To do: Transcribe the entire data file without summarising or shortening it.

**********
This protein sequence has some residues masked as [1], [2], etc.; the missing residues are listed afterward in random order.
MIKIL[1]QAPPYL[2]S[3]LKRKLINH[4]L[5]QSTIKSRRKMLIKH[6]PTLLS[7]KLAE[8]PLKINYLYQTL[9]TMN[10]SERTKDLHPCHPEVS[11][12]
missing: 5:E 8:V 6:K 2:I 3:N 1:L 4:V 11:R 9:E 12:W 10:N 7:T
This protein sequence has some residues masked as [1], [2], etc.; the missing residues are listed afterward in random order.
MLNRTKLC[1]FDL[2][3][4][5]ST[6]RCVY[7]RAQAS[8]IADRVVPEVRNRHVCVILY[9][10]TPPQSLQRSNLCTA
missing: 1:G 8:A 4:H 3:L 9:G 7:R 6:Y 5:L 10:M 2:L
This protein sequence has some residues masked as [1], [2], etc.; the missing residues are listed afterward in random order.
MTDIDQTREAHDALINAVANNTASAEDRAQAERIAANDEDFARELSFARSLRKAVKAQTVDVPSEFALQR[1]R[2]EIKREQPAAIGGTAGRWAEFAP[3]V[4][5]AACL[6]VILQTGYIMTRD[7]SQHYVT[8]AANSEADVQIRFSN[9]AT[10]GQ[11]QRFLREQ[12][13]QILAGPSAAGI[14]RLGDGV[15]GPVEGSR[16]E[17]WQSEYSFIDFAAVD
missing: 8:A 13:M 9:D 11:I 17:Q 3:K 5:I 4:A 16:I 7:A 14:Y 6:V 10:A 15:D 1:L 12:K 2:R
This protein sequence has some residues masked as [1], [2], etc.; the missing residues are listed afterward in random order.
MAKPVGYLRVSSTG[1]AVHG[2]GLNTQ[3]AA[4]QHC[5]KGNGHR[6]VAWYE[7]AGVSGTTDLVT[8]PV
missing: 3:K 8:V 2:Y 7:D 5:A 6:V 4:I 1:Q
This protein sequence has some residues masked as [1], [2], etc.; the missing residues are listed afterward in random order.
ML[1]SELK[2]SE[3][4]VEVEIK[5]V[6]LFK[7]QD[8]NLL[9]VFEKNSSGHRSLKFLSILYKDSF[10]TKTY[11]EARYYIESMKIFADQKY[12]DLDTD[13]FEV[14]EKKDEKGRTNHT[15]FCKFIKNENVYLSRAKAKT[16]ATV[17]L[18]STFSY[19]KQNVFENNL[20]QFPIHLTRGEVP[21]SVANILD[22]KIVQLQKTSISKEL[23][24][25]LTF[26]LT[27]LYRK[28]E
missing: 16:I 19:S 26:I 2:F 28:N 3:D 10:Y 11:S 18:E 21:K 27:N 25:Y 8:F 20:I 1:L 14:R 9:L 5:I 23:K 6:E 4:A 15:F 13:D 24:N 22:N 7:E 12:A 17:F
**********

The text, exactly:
This protein sequence has some residues masked as [1], [2], etc.; the missing residues are listed afterward in random order.
MIKIL[1]QAPPYL[2]S[3]LKRKLINH[4]L[5]QSTIKSRRKMLIKH[6]PTLLS[7]KLAE[8]PLKINYLYQTL[9]TMN[10]SERTKDLHPCHPEVS[11][12]
missing: 5:E 8:V 6:K 2:I 3:N 1:L 4:V 11:R 9:E 12:W 10:N 7:T
This protein sequence has some residues masked as [1], [2], etc.; the missing residues are listed afterward in random order.
MLNRTKLC[1]FDL[2][3][4][5]ST[6]RCVY[7]RAQAS[8]IADRVVPEVRNRHVCVILY[9][10]TPPQSLQRSNLCTA
missing: 1:G 8:A 4:H 3:L 9:G 7:R 6:Y 5:L 10:M 2:L
This protein sequence has some residues masked as [1], [2], etc.; the missing residues are listed afterward in random order.
MTDIDQTREAHDALINAVANNTASAEDRAQAERIAANDEDFARELSFARSLRKAVKAQTVDVPSEFALQR[1]R[2]EIKREQPAAIGGTAGRWAEFAP[3]V[4][5]AACL[6]VILQTGYIMTRD[7]SQHYVT[8]AANSEADVQIRFSN[9]AT[10]GQ[11]QRFLREQ[12][13]QILAGPSAAGI[14]RLGDGV[15]GPVEGSR[16]E[17]WQSEYSFIDFAAVD
missing: 8:A 13:M 9:D 11:I 17:Q 3:K 5:I 4:A 16:I 7:A 14:Y 6:V 10:A 15:D 1:L 12:K 2:R
This protein sequence has some residues masked as [1], [2], etc.; the missing residues are listed afterward in random order.
MAKPVGYLRVSSTG[1]AVHG[2]GLNTQ[3]AA[4]QHC[5]KGNGHR[6]VAWYE[7]AGVSGTTDLVT[8]PV
missing: 3:K 8:V 2:Y 7:D 5:A 6:V 4:I 1:Q
This protein sequence has some residues masked as [1], [2], etc.; the missing residues are listed afterward in random order.
ML[1]SELK[2]SE[3][4]VEVEIK[5]V[6]LFK[7]QD[8]NLL[9]VFEKNSSGHRSLKFLSILYKDSF[10]TKTY[11]EARYYIESMKIFADQKY[12]DLDTD[13]FEV[14]EKKDEKGRTNHT[15]FCKFIKNENVYLSRAKAKT[16]ATV[17]L[18]STFSY[19]KQNVFENNL[20]QFPIHLTRGEVP[21]SVANILD[22]KIVQLQKTSISKEL[23][24][25]LTF[26]LT[27]LYRK[28]E
missing: 16:I 19:S 26:I 2:F 28:N 3:D 10:Y 11:S 18:E 21:K 27:N 25:Y 8:F 20:I 1:L 14:R 9:L 5:I 23:K 6:E 4:A 15:F 13:D 24:N 22:N 7:E 12:A 17:F